By now, Tina Meier’s story is well-known: In 2006, the Missouri native’s 13-year-old daughter Megan hanged herself after being bullied on MySpace by a neighbor—the mother of one of the teen’s schoolmates and former friends—who created a fake profile to torment Megan. At the time, there was no specific law dealing with that kind of situation, so the mother ultimately escaped prosecution.
Gasps and tears from parents and educators filled the auditorium of Neshaminy High School in Bucks County last Wednesday as Meier recounted the events that led to her daughter’s suicide. The emotional, hour-long presentation marked the launch of CyberSafe Philly, a series of 10 Verizon-sponsored summits—of which Meier is the keynote speaker—happening at area schools over the next two months.
“Do I think kids need to understand there are consequences, that there are devastating things that happen out of the things they do and say through technology? Absolutely,” says Meier, who played a key role in getting a Missouri cyberbullying law passed in 2007.
Since losing her daughter, Meier has become one of the nation’s most potent crusaders against cyberbullying and sexting—the transmission of nude or semi-nude photos to someone else via cell phone, computer or other electronic device. Sexting has become a chief component of cyberbullying because such photos often turn into instruments of blackmail or harassment. Her extended visit to Philadelphia comes at a time when Pennsylvania is poised to join about 20 states that have already criminalized the act of minors engaging in sexting and/or cyberbullying.
Because there are currently no sexting or cyberbullying laws on the books in Pennsylvania, district attorneys have wide latitude when it comes to prosecuting minors. Everything from simple harassment to possession or distribution of child pornography has been in play.
Two Pennsylvania lawmakers—Rep. Seth Grove (R-York) and Sen. Stewart Greenleaf (R-Bucks/Montgomery)—have each introduced legislation in the past two months that would provide clearer guidelines for prosecutors by establishing sexting (and in the case of Greenleaf’s bill, nonsexual cyberbullying as well) by minors as a second-degree misdemeanor.
There are similarities between Grove’s House Bill 815 and Greenleaf’s Senate Bill 850. Both lawmakers anticipate that minors convicted on a second-degree misdemeanor would likely not face jail time, but instead be placed in a diversion program and hit with community service, fines and forfeiture of the electronic device used to do the sexting. Both bills also provide for swift expungment of criminal sexting records following completion of the sentence. But one profound difference jumps out. Take, for example, this common scenario: A girl takes a nude photo of herself with her camera phone and sexts it to her boyfriend. The relationship falls apart, and the boy retaliates by forwarding the photo all over school, humiliating the girl. Under Greenleaf’s bill, the boy could be charged with the misdemeanor, but not the girl. Under Grove’s bill, however, both the boy and the girl could be charged.
“It’s an issue I have been struggling with,” says Grove, who introduced a similar bill last year that passed in the House but failed to get through the Senate. “My heart does go out to the victim, [but] by her sending that [photo] to him, she now broke the law and she’s also the victim. It’s a unique, hard situation, but if she sent it to him, she’s responsible for her own actions.”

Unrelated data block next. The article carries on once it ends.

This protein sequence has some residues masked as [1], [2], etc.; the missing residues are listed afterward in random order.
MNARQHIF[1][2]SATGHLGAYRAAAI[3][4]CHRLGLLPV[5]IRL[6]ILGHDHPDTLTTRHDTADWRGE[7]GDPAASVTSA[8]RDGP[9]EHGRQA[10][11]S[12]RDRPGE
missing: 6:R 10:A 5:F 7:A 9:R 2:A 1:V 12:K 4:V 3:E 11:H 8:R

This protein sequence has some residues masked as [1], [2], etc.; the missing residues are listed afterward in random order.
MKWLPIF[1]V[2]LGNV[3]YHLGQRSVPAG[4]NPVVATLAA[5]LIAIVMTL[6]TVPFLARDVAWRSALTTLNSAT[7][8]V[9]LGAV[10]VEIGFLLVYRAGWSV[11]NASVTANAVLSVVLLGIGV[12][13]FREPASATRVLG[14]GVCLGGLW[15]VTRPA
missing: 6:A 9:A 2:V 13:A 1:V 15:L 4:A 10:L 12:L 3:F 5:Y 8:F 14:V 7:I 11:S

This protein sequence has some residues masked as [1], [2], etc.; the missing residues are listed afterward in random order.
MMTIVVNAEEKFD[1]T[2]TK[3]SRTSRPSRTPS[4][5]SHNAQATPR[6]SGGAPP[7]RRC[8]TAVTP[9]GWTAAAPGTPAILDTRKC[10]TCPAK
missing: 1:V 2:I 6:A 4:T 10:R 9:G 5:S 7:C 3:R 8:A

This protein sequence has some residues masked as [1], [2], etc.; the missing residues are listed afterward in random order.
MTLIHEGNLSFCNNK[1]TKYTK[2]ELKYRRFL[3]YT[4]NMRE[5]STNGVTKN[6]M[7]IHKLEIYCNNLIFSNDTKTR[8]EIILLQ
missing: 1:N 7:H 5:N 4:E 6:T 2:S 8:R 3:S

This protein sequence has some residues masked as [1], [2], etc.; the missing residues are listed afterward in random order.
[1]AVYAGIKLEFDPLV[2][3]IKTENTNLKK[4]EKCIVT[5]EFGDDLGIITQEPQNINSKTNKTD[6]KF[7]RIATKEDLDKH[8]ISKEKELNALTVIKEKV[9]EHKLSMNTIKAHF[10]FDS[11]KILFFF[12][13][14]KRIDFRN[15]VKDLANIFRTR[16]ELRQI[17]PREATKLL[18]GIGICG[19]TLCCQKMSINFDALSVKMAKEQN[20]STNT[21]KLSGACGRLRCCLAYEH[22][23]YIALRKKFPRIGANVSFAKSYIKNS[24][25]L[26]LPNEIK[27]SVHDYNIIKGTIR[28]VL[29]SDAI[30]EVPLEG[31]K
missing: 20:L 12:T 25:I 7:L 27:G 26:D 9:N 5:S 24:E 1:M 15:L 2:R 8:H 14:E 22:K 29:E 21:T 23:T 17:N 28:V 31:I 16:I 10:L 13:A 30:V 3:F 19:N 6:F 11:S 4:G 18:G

Grove believes his bill gets to the root of the problem: The creation of the photo in the first place. “I don’t accept [sexting] as normal child behavior. At some point you have to draw a line … and say, ‘We’re not going to accept this.’ This is about child pornography. It’s about us as a society deciding what is child pornography.” Grove argues that sexts frequently end up in the hands of adult sexual predators. “We’re inadvertently creating child pornography to fuel an illegal industry.”
That approach doesn’t sit well with Riya Shah, staff attorney at the Philadelphia-based Juvenile Law Center, who believes Grove’s bill doubly victimizes the minor who creates the sext. “We hear the horrific stories about the kids who hurt themselves because they’ve sent a photograph to somebody and it’s gone public and they’re humiliated or being bullied by it, so by prosecuting that person who sent the photograph, you’re not accomplishing anything,” she says, adding that she supports criminalizing the boy’s actions in the aforementioned scenario.
Dr. Rollyn Ornstein, a Hershey-based pediatrician who has advised the JLC on the sexting issue, disputes Grove’s assertion that consensual sexting is aberrant behavior. “I’m not advocating [sexting], but it falls under the rubric of normal, healthy teenage sexual development. Now we just have all this technology to do it with. Kids need to be educated about how far it can go and how it can be harmful.”
The JLC is throwing its weight behind Greenleaf’s proposed legislation, which Shah says is “a much more thoughtful and understanding response to the issue.”
“It clearly provides an offense that is measured in nature and addresses not all sexting, but sexting that’s not consensual, sexting that’s intended to harm or hurt another person,” Greenleaf says of his bill, which is scheduled for Senate consideration on April 12. “I’m very reluctant to create new crimes, particularly for juveniles, but in this case we’re trying to protect them [with] an appropriate way to deal with this matter.”
Grove and Greenleaf believe that some form of sexting/cyberbullying legislation will end up on Gov. Corbett’s desk by the end of the year. Which is what Tina Meier’s hoping for. “Parents need to take the lead in educating and warning kids about these things, but states need to do something, too,” she says. “Otherwise it’s like ‘If no one’s really gonna do anything to us, then what’s to stop us?’ We have to have laws in place.”